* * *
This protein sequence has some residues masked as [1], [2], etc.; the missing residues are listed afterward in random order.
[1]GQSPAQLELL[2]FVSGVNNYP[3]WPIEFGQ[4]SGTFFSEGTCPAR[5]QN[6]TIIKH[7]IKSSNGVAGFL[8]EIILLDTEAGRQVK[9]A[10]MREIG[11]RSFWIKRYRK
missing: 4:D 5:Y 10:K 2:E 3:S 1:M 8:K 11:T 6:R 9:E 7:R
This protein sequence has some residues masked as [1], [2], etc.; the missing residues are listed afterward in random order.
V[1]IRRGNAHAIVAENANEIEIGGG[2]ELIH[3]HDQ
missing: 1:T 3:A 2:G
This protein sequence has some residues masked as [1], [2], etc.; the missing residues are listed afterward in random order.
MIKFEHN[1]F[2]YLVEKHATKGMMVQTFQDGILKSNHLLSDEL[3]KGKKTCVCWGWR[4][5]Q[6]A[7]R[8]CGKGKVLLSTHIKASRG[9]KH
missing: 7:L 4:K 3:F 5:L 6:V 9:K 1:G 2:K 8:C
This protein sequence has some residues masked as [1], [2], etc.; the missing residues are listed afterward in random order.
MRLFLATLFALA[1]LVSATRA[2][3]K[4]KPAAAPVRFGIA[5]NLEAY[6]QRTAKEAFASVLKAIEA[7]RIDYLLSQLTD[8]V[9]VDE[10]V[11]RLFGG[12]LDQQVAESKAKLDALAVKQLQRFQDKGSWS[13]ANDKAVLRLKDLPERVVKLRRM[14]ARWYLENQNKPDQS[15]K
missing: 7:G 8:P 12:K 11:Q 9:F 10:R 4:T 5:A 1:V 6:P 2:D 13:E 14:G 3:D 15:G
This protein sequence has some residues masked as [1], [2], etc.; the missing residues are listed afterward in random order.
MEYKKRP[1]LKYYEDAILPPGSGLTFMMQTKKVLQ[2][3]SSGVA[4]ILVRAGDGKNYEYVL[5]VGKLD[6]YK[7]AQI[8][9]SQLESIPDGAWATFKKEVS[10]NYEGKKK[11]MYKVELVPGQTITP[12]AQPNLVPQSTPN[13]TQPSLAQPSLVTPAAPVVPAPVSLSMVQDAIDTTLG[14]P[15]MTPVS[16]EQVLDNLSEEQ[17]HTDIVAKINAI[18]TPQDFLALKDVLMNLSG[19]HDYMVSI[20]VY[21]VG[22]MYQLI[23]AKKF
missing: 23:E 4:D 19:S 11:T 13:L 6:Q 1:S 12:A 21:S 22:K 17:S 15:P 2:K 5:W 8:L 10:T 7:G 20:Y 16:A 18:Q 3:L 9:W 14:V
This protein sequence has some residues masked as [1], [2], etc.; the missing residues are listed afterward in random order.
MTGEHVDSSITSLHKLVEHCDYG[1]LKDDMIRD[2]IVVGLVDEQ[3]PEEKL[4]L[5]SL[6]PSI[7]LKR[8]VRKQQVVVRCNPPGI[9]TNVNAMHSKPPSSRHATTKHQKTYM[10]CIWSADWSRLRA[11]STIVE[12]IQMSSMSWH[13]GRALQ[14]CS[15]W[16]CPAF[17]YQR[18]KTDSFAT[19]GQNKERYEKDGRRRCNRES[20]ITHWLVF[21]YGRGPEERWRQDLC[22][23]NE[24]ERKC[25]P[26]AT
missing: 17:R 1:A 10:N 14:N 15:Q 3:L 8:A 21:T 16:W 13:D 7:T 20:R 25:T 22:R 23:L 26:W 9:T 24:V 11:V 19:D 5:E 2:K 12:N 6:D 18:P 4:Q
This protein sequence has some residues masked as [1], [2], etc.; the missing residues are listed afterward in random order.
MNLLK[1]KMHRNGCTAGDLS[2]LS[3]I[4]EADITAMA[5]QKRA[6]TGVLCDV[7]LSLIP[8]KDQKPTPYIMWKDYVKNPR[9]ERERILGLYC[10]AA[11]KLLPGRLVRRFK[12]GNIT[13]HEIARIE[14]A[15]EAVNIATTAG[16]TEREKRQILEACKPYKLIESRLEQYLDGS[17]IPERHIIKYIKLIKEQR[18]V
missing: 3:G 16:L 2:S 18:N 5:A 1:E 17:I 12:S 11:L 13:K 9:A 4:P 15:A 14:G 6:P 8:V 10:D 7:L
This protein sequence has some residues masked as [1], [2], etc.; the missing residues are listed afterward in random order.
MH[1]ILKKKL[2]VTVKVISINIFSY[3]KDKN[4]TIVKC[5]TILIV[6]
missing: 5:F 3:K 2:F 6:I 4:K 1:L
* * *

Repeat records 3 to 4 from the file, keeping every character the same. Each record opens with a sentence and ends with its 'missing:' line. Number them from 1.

This protein sequence has some residues masked as [1], [2], etc.; the missing residues are listed afterward in random order.
MIKFEHN[1]F[2]YLVEKHATKGMMVQTFQDGILKSNHLLSDEL[3]KGKKTCVCWGWR[4][5]Q[6]A[7]R[8]CGKGKVLLSTHIKASRG[9]KH
missing: 7:L 4:K 3:F 5:L 6:V 9:K 1:G 2:K 8:C
This protein sequence has some residues masked as [1], [2], etc.; the missing residues are listed afterward in random order.
MRLFLATLFALA[1]LVSATRA[2][3]K[4]KPAAAPVRFGIA[5]NLEAY[6]QRTAKEAFASVLKAIEA[7]RIDYLLSQLTD[8]V[9]VDE[10]V[11]RLFGG[12]LDQQVAESKAKLDALAVKQLQRFQDKGSWS[13]ANDKAVLRLKDLPERVVKLRRM[14]ARWYLENQNKPDQS[15]K
missing: 7:G 8:P 12:K 11:Q 9:F 10:R 4:T 5:A 1:V 6:P 2:D 13:E 14:G 3:D 15:G